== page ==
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RGB vs. CMYK

When it comes to a printed product, colour is often the first thing anyone notices. It can catch your eye or let you pass right on by. This makes it one of the most critical aspects of preparing files for print, yet colour is often misunderstood or even overlooked. Here, we’ll discuss some fundamental colour concepts to help you ensure that your printed images consistently appear as amazing as you want.

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RGB: Red, Green, Blue

– Color space used by digital display

– Additive colour model

– 100% R+G+B = White

RGB is the colour space used by digital devices and televisions. It is considered an additive colour model because in its natural state, a screen is black and colour changes happen only when colour is added.

The RGB gamut (or colour range) offers millions of possibilities, and colour can vary quite substantially from one screen to another. Factors such as brightness, ambient light, the age of the device, and the software that you’re using can make a significant difference. For this reason, it can be tricky to get different screens to render the same colour identically.

We recommend calibrating your monitor regularly.

Examples of RGB Devices:

img_cmyk

CMYK: Cyan, Magenta, Yellow, Black

– Color space used by printers

– Subtractive colour model

– 100% C+M+Y = Black (K)

CMYK is the colour space used for printing. It is considered a subtractive colour model, and it might help to think that it’s because we subtract colour from the brightness of the substrate (paper or other media) until we have true black. The inks that are commonly used are cyan, magenta, yellow, and black, which is also referred to as four-colour (4C) or process colour printing.

The CMYK gamut is more limited than RGB, but some of our high end digital equipment uses additional inks to increase the possible colour range. Colour can vary from device to device, and matching a previously-printed sample can be challenging. It is even more challenging to match a printed sample to what you see on your screen.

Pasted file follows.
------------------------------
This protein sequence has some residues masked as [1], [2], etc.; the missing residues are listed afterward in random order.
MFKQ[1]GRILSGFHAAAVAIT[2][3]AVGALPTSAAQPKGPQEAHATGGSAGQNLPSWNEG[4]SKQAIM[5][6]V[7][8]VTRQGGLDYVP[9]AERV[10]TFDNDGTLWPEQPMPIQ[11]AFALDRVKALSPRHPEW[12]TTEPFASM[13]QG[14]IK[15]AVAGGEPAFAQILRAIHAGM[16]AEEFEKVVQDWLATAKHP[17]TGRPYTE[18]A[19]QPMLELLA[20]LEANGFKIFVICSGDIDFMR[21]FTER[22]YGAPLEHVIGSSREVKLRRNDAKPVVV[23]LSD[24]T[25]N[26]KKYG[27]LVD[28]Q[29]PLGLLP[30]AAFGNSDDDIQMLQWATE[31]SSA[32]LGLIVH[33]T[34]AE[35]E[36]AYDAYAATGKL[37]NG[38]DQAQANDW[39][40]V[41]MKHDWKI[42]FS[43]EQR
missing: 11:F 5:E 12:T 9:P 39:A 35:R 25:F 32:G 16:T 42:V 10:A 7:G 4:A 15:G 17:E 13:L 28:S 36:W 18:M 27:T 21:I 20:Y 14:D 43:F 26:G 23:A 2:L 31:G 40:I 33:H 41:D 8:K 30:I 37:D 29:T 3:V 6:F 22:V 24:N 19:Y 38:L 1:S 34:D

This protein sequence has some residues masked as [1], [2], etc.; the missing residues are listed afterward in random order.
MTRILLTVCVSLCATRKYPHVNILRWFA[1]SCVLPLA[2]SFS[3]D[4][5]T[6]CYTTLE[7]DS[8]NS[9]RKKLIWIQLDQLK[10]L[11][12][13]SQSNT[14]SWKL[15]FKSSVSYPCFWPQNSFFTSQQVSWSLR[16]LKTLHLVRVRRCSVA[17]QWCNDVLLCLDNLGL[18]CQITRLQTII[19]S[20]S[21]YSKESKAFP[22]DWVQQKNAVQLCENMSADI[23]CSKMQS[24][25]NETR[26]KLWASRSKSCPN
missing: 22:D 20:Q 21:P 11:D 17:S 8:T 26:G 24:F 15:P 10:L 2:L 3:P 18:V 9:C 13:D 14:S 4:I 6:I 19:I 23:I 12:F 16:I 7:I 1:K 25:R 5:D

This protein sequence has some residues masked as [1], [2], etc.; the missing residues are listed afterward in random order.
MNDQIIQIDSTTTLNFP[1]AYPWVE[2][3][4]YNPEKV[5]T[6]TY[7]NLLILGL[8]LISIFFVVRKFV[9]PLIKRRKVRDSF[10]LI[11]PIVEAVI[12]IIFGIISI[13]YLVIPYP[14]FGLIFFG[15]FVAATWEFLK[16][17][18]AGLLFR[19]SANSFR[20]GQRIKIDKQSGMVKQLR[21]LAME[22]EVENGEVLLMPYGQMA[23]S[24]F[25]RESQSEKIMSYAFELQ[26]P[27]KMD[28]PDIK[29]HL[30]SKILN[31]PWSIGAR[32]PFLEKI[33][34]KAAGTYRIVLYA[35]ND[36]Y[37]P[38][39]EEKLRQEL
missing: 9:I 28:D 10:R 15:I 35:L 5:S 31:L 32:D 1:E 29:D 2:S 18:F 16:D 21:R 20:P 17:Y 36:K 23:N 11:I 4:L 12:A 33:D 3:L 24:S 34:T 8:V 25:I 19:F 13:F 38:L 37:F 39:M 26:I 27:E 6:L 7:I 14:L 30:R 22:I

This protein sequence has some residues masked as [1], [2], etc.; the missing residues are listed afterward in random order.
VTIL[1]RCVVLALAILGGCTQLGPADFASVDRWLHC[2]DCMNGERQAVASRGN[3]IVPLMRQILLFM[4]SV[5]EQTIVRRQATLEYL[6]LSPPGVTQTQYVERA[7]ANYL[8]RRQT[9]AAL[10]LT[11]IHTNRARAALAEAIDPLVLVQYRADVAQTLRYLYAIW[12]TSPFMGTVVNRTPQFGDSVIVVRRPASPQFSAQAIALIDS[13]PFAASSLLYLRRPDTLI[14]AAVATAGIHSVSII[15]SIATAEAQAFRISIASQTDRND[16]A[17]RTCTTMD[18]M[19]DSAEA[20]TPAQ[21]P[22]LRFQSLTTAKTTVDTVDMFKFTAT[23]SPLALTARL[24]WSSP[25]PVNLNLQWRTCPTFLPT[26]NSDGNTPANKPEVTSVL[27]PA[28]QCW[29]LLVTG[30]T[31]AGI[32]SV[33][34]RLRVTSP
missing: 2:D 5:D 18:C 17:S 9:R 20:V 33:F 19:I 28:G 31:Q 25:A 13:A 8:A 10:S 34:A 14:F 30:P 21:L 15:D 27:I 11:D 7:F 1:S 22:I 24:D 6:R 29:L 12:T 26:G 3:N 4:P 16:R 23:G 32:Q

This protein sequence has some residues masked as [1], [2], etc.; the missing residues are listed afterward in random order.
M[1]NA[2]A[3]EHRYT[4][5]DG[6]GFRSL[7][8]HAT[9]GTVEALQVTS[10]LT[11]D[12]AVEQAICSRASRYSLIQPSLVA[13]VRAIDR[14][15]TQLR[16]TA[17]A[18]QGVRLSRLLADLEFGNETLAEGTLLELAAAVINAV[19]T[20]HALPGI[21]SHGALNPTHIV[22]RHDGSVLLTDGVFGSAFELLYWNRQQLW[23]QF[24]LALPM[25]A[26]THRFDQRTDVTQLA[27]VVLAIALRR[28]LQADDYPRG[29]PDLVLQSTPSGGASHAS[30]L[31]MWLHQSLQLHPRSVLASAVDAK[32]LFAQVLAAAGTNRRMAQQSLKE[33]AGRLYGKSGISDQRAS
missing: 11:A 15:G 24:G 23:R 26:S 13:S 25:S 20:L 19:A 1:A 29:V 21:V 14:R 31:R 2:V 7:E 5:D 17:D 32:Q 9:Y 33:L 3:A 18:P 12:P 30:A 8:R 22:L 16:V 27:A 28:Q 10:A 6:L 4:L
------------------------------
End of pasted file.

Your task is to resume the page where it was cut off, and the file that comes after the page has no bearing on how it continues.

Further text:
Examples of CMYK Devices:

COLOUR GAMUT

Colour gamut refers to the range of colours that can be achieved by different devices, and all devices have different colour gamuts. For example, a standard laser printer typically contains only four inks (cyan, magenta, yellow, and black), which is more limited than some of our high end devices that contain twelve inks.

 

Visible colours have the largest colour gamut.


RGB devices have the second largest colour gamut.


CMYK devices have a limited colour gamut.

 

When building files for print, it is important to understand the colours you’ll be using and how they will appear on a printed page. For optimal results, select colours from a CMYK palette or a Pantone swatchbook. If you have to do any colour conversions, it is best to do them on a monitor that has been calibrated to the final output device, which is not always possible when submitting files to a print shop. At TR Trades, our graphics department is trained to look for instances of undesirable colour conversion, and if necessary, we will contact you with solutions.

Interested in a Colour Seminar?

Accurately reproducing colours is not a simple process—let us teach you some basic tools to improve your colour output!

Here are a few simple tips you can implement immediately:

1. Build your files using sRGB in an Adobe program.

This colour space is almost entirely reproducible on CMYK devices.

 

 

2. Use a Pantone swatch book to choose your colours.

When designing on your computer, if you select a bright green or orange, it will likely not reproduce accurately in CMYK. To get an accurate idea of how your colours will print, reference the CMYK section of a Pantone swatch book when selecting them.

 

 

 

 

3. Calibrate your monitor regularly.
TR Trades sells monitor calibrators and can have them delivered to your office within the same day.

 

4. TR Trades recommends exporting your PDF versus “printing to PDF”.

 

5. Use Soft Proofing.
All Adobe programs have a “soft proofing” function that allows you to see which of your RGB colours will not print accurately in CMYK. When soft proofing, you will clearly see which colours will be cropped to the nearest colour reproducible in CMYK.

TR Trades Reproduction Ltd.

1744 West 4th Avenue, Vancouver BC
604.736.4571 x 2
digital@trtrades.com

Mon to Thurs 7:30am to 9:00pm
Friday 7:30am to 5:30pm
Saturday 9:00am to 5:00pm
After hours printing available!